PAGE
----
Yesterday, I shook Meghan Markle’s hand. As a Suits fan, this was a pleasure, but as Markle is about to join the royal family it caused my republican self some consternation. As she shyly came forward to shake the hands of rows of (mainly) black women who had lined up to offer her their congratulations, I had become part of the raucous chorus of adoration.
My damp handshake represented the fact that, for many black women in the UK, Markle’s forthcoming ascension to the title of Duchess really means something; a stamp of approval from what is still, unfortunately, regarded as an important societal hierarchy. Although Markle is the acceptable, light-skinned face of blackness, whose experiences diverge from the majority of black women, she has still won the hearts and minds of many of my peers.
Meghan Markle on her visit to Reprezent 107.3FM. Photograph: WPA Pool/Getty Images
The reason I saw Meghan and Harry in the flesh was because they were on their second official public engagement together, at Reprezent 107.3FM in Brixton, a community radio station that gives a platform to young presenters from diverse backgrounds and launched the careers of artist Stormzy and DJ Jamz Supernova.
Two members of gal-dem, a magazine and collective written and run by women and non-binary people of colour to improve media diversity, were able to greet her in a private area, tell her a little about the magazine (of which I am deputy editor, and which also has a show on Reprezent), and slip her a copy of an issue that focuses on subjects such as Grenfell, Calais, growing up mixed-race, and feminism in Saudi Arabia.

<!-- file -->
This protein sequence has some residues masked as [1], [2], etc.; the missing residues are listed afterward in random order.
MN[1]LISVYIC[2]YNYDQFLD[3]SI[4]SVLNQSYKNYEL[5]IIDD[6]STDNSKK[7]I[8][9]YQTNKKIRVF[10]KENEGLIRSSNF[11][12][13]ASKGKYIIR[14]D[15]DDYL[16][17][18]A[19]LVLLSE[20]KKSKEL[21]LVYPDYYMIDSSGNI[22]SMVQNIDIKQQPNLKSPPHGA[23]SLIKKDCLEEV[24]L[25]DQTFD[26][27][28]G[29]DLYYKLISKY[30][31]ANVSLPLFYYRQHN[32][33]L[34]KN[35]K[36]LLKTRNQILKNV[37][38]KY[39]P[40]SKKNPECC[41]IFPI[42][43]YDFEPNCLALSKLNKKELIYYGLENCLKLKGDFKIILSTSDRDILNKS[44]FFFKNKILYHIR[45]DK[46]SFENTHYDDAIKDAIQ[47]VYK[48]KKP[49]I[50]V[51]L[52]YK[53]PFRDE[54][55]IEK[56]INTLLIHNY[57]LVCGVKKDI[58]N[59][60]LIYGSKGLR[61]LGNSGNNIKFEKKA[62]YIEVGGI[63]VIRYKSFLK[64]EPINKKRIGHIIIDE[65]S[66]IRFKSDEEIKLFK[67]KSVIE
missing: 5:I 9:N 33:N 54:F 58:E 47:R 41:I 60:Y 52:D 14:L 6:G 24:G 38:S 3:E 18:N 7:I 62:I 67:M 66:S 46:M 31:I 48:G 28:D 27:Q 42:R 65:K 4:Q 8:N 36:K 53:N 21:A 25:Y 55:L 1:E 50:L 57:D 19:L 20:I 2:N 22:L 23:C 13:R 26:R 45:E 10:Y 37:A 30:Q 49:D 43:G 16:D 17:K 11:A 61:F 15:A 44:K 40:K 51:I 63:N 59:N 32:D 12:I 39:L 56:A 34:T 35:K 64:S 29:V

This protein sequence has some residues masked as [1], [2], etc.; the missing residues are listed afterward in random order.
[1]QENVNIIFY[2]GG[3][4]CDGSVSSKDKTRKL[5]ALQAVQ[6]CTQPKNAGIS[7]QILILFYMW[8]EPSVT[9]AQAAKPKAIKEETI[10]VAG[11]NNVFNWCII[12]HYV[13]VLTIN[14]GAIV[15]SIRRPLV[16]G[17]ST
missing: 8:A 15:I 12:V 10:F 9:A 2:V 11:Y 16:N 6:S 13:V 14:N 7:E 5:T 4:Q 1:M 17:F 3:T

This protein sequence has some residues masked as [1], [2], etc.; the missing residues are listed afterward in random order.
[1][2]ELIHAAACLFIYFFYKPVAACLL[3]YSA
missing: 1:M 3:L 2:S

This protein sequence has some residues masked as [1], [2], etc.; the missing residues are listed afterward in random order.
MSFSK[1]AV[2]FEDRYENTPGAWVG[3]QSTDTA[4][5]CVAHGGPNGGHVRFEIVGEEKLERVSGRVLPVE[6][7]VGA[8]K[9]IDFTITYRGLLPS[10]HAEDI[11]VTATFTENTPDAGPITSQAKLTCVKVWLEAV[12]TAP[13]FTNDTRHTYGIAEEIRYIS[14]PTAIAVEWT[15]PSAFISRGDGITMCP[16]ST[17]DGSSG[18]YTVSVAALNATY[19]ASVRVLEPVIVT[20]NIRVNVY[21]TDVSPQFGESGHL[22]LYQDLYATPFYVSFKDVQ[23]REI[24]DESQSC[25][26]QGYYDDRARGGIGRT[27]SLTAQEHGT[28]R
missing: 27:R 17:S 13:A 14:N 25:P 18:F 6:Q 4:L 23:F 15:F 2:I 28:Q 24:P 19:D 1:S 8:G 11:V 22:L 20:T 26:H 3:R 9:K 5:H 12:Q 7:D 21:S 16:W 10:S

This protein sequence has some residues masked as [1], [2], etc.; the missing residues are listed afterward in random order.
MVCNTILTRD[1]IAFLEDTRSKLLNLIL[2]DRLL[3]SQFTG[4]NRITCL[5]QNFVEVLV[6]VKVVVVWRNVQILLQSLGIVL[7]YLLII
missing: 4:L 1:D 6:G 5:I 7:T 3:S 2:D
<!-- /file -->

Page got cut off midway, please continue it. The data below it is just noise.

She had apparently heard of us and was excited to read the mag. My dreams last night were filled with the thought of little brown babies one day discovering the copy of gal-dem tucked away in the opulent bowels of Kensington Palace, becoming radicalised, renouncing their titles and overthrowing the monarchy.
It is fair to say I am still not actively excited by Markle joining the ranks of the royal family, but perhaps her presence will do a pinch of good within them. It is difficult to know how much she will be used to fulfil the irritatingly fashionable diversity quota that every public body needs in 2018 to stay relevant, or whether she will be able to lead the way with some autonomy.
As Markle is an ardent feminist who has advocated for women and people of colour, I have a little faith – even though she has now deleted all her social media channels, which were once so active and supportive of women. And, of course, she has also said goodbye to her acting career. Even so (and problems with the institution of monarchy aside), black British women certainly have Markle’s back.